Vonn targets Olympic ski glory after Sochi torment
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Sölden (Austria) (AFP)
American star Lindsey Vonn begins her road to Olympic redemption as the alpine skiing season starts this weekend at the Austrian resort of Soelden.
The 33-year-old Vonn missed the 2014 Sochi Games with a right knee injury, leaving her unable to add to downhill gold and a bronze in the Super-G from Vancouver.
But the four-time overall World Cup champion will line up in Saturday's season-opening giant slalom for her first race in the technical discipline in almost two years.
"I have been training well these past few days on the Italian glacier of Val Senales and I feel good," said Vonn.
Although slowed by a raft of crashes, injuries and subsequent surgery -- she called last year's severely fractured right arm "by far the most painful injury" of her career -- Vonn claimed downhill bronze at St Moritz in February to become the oldest female world championship medallist.
Her 77 career World Cup race triumphs are a women's all-time record and she trails only Swedish legend Ingemar Stenmark's career mark of 86.
But Vonn has set aside her pursuit of that milestone for the time being to concentrate on her form going into next year's Winter Olympics in Pyeongchang, South Korea.
"I'm really going to focus on the Olympics," Vonn said at the end of last season. "I have decided to ski another year past the Olympics to focus on the World Cup record after that, so that I don't have too much pressure on myself next season."
With Vonn approaching the twilight of her career, reigning Olympic slalom champion Mikaela Shiffrin has emerged as her compatriot's heir -- claiming last season's World Cup crown, albeit as several rivals missed large chunks of the campaign.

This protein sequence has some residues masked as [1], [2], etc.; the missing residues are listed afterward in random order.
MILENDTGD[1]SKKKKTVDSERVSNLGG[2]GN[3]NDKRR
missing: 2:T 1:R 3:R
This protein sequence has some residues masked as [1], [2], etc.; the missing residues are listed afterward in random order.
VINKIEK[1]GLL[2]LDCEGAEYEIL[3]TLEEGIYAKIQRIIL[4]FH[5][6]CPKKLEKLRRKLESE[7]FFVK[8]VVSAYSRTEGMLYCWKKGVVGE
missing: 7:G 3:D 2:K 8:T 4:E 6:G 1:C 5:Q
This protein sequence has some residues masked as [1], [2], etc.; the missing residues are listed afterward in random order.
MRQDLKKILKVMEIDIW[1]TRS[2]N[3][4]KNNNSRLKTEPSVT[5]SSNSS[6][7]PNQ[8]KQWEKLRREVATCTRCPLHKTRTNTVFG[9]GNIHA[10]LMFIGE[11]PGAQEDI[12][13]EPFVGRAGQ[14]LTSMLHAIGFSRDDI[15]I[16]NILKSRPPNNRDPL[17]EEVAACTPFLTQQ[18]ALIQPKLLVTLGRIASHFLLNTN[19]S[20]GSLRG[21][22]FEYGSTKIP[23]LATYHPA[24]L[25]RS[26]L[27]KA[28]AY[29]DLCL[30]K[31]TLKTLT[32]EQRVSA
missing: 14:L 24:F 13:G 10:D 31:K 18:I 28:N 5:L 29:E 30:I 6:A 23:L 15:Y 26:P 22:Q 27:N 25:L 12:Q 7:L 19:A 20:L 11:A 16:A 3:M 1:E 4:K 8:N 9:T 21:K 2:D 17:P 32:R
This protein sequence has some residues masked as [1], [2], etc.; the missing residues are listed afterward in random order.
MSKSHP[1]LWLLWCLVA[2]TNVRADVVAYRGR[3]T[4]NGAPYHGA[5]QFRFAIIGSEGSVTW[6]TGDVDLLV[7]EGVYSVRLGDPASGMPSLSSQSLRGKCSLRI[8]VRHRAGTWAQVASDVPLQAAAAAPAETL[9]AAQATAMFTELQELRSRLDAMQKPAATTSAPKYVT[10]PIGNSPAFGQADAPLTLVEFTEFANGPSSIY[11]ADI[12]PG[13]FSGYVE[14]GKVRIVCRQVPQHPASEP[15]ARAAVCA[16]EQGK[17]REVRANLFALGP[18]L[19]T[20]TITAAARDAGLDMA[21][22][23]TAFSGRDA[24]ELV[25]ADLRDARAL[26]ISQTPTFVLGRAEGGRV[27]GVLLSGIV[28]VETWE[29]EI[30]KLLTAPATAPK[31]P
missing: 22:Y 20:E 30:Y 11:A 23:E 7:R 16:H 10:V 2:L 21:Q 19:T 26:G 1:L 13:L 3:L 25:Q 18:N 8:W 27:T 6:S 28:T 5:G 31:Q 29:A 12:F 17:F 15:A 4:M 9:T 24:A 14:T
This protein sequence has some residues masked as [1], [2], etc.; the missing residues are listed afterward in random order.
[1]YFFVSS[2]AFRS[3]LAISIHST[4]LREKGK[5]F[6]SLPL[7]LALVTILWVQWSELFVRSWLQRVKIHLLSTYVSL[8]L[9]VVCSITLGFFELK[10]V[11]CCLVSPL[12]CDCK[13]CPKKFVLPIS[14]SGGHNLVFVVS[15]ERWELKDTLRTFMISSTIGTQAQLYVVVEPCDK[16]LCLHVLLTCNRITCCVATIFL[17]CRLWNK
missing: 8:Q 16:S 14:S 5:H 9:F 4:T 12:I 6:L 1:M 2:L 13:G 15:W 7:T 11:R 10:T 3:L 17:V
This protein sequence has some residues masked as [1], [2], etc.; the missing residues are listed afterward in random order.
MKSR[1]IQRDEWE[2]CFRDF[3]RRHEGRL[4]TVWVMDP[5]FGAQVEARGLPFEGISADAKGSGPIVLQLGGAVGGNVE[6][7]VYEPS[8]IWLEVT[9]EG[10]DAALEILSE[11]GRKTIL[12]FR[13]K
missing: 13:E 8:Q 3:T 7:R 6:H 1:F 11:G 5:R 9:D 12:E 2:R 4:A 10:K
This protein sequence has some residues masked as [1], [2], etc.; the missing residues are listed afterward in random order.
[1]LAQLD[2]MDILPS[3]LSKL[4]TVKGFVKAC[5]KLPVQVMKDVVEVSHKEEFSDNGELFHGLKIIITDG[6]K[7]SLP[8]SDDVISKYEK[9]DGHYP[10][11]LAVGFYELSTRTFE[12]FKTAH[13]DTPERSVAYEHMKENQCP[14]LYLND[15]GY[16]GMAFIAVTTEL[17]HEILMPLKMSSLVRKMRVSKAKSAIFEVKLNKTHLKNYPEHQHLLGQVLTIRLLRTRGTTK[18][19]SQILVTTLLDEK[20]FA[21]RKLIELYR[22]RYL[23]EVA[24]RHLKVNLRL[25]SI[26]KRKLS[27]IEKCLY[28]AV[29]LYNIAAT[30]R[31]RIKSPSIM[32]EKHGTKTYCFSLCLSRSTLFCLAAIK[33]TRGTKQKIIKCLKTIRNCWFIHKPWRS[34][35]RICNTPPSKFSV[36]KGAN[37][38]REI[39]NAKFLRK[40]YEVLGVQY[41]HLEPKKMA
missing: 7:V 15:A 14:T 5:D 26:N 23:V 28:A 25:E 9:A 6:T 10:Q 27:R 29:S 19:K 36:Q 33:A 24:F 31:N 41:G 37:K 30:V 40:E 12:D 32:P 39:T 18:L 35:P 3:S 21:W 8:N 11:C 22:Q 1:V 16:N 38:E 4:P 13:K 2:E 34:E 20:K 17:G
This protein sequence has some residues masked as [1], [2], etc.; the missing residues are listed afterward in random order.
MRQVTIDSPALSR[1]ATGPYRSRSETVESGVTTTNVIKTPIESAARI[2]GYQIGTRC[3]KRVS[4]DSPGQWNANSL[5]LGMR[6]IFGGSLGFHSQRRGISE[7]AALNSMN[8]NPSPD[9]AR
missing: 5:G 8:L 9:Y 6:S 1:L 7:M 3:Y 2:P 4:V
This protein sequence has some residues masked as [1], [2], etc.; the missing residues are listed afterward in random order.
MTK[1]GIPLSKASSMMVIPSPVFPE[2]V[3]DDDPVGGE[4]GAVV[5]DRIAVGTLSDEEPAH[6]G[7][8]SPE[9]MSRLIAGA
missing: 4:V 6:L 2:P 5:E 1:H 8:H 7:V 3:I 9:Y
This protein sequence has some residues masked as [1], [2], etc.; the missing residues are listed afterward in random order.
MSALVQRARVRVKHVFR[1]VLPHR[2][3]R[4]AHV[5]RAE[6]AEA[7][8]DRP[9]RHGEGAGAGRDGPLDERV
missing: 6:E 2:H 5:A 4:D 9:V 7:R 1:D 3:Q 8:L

The 22-year-old, who again defended her slalom world title, finished clear of downhill gold medallist Ilka Stuhec who tore knee ligaments in training last week and is unlikely to recover in time for the Olympics.
Lara Gut, the 2015-16 overall World Cup winner, and twice former champion Anna Veith aren't yet ready to return from their respective knee injuries, although the former is targeting next month's stopover in North America.
"Normally I ski already in July. I'm not in a hurry, I want to come back strong," Switzerland's Gut, who badly damaged knee ligaments at the 2017 world championships, said last month.
- Hirscher hobbled -
Austrian sensation Marcel Hirscher secured a record sixth men's World Cup crown last season in dominating fashion, earning almost 700 points more than second-placed Kjetil Jansrud.
But the 28-year-old joins a long list of absentees in Soelden on Sunday, his hopes of an astonishing seventh straight title in jeopardy after he was ruled out until at least mid-November after fracturing his ankle.
A November 12 slalom in Levi will also come too soon, according to his doctor, although Hirscher will be itching to return as he looks to land an elusive Olympic title in February.
Despite his huge success elsewhere, the six-time world gold medallist has pocketed just a silver in the slalom at Sochi from two trips to the Winter Games.
Frenchman Alexis Pinturault is one of a hatful of pretenders to Hirscher's throne but is relying more on his own form than his rival's recovery time as he looks to mount a serious challenge.
"It changes absolutely nothing," said Pinturault of Hirscher's absence. "His injury isn't serious. I'm delighted because I prefer that he's there rather than being on the sidelines. He has enough ability to do well over the whole season."
Speed standout Jansrud and technical specialist Henrik Kristoffersen of Norway also harbour dreams of supplanting Hirscher, while five-time world champion Aksel Lund Svindal is working his way back from surgery on a detached meniscus.
© 2017 AFP